Bleachorexia: America’s Obsession with Teeth Whitening
By Stephanie Guler - Senior Content & Social Media Developer | August 19th, 2011
A beautiful smile is a coveted thing in American culture.
According a survey conducted by the American Academy of Cosmetic Dentistry, 99.7 percent of adults think a smile is an important social asset, and 96 percent believe an attractive smile makes a person more appealing to potential sexual partners.
When asked, “What would you like to improve more about your smile?” the most popular answer was: whiter, brighter teeth.
It’s no coincidence why so many people desire a bright white smile. In a nation fixated on beauty, youth and celebrity, Americans’ appearance standards are quite high.
Experts say that stained, yellow teeth are synonymous with age and when compared to other anti-aging techniques such as plastic surgery, teeth whitening is a quick and easy solution to turning back the clock and enhancing your physical appearance.
Take a look at the media for the best example of this.
Television personalities, actors and musicians are all photographed with impossibly straight, bright white smiles, and unfortunately for the regular folks out there, these individuals set the standard of what’s considered beautiful.
But in the past decade, Americans have taken their obsession with white teeth to another, sometimes dangerous, level.
This fixation on having perfect teeth has gone so far, in fact, that dentists have coined a term for this condition: bleachorexia.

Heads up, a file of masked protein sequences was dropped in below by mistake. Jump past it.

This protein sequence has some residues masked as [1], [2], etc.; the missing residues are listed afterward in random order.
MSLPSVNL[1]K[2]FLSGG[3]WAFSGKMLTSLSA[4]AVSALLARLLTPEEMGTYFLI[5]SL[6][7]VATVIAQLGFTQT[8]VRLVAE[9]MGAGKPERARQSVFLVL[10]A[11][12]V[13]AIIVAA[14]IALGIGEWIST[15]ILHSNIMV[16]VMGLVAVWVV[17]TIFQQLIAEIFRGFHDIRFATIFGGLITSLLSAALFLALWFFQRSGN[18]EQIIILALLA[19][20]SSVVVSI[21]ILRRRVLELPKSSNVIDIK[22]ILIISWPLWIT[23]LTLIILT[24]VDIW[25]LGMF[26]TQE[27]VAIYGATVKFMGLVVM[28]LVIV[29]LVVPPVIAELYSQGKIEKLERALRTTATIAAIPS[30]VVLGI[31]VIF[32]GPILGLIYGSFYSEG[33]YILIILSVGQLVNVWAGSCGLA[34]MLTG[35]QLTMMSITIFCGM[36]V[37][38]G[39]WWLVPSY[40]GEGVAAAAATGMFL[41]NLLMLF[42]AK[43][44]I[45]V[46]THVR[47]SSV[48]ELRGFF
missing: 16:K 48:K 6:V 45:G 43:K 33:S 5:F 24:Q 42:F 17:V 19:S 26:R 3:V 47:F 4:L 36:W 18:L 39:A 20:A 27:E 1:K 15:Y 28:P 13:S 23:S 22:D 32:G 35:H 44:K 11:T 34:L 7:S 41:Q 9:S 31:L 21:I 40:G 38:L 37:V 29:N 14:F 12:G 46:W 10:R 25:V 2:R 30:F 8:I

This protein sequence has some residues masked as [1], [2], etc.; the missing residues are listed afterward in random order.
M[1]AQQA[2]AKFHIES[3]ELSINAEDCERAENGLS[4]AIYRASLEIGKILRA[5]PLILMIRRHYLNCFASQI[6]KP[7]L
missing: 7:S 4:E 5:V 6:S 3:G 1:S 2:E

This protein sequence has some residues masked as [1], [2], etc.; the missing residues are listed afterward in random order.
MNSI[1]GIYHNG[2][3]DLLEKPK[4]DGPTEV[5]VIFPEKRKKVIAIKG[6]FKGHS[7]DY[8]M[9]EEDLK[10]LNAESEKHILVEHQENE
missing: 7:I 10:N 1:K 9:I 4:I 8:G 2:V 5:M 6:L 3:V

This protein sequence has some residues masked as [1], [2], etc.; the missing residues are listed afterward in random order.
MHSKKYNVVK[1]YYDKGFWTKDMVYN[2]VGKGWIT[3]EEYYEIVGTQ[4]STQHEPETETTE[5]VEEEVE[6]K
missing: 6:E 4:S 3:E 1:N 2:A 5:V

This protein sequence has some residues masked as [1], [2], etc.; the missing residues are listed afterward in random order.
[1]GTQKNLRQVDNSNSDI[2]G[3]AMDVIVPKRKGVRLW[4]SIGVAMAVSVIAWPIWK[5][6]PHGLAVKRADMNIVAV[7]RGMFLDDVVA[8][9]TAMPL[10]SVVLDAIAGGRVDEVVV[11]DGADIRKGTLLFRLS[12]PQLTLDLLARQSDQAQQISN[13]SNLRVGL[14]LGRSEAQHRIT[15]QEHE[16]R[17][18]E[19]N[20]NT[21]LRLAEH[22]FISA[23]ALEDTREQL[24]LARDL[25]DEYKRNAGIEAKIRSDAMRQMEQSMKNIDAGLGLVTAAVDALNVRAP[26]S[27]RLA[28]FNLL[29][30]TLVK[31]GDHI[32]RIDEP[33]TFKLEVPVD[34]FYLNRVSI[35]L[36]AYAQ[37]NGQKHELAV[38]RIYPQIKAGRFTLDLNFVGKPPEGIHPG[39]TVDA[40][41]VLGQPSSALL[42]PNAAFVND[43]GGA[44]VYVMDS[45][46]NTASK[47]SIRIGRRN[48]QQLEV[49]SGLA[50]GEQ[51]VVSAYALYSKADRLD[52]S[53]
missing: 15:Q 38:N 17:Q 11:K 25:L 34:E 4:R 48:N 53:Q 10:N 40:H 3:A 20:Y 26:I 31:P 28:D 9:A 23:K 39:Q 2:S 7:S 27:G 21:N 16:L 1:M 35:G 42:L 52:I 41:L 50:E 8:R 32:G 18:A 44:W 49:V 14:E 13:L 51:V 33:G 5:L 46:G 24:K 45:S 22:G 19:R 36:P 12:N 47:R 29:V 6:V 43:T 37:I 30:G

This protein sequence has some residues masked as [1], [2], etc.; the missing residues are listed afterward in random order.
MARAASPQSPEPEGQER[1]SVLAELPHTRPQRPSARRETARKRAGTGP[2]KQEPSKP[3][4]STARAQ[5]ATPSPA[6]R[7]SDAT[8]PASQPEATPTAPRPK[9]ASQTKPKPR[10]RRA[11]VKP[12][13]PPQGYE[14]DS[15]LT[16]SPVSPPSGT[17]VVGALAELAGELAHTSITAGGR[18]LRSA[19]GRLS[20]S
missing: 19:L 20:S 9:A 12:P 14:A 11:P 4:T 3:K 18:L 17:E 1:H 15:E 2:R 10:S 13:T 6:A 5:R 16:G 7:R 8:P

Many of these patients don’t realize the extent of the damage they’re doing to their teeth, because they appear so healthy and perfect on the outside. However, over bleaching can cause eroded teeth enamel and extremely sensitive teeth and gums, which can lead to a heap of other dental care issues.
“The media has done a good job of making whitening sound innocuous, but it’s not,” Dr. Ira Handschuh said to ABC News. The White Plains, New York dentist explained that the chemical that whitens teeth, carbamide peroxide, can make the teeth very brittle and thin, causing a translucent appearance around the edges.
These traits are very clear to most dentists, who can spot a bleachorexic almost immediately.
Dentist Dr. Jennifer Jablow has seen a number of patients that suffer the consequences of a teeth whitening addiction. She explained, “For some people, their teeth are never white enough, so they’ll do anything to brighten.”
Dr. Irwin Smigel, founder and president of the American Society for Dental Aesthetics told ABC News, “It’s not everybody, but we see if often enough that it bothers me. Enamel doesn’t grow back. Sometimes we have to put crowns or veneers on when the teeth have become too damaged.”
While teeth whitening can be a relatively inexpensive procedure, (especially with the introduction of at-home bleaching kits, mouthwashes and toothpastes), dental crowns and dental veneers don’t come cheap; but many people are forced to undergo these procedures in order to save their teeth.
Despite the very serious outcome of too much teeth bleaching, the American Academy of Cosmetic Dentistry reports that Americans spend more than a billion dollars a year on over-the-counter teeth whitening products.
With these products, it may seem easy to get the bright smile of a Hollywood celeb, dentists advise patients to proceed with self-control in mind.
Dr. Jablow said, “Bleaching is very effective in moderation, and it’s safe in moderation. Its when you’re bleaching all the time, beyond what is recommended—that’s when you run into problems.”
Problems that experts say include the appearance of clear, bluish-looking teeth, which is a far cry from a bleachorexic’s original intentions of a super bright, white, youthful smile.
To learn more about your options for teeth whitening procedures, contact a dentist in your area.
This article was written by the medical research team at WhereismyDoctor.com
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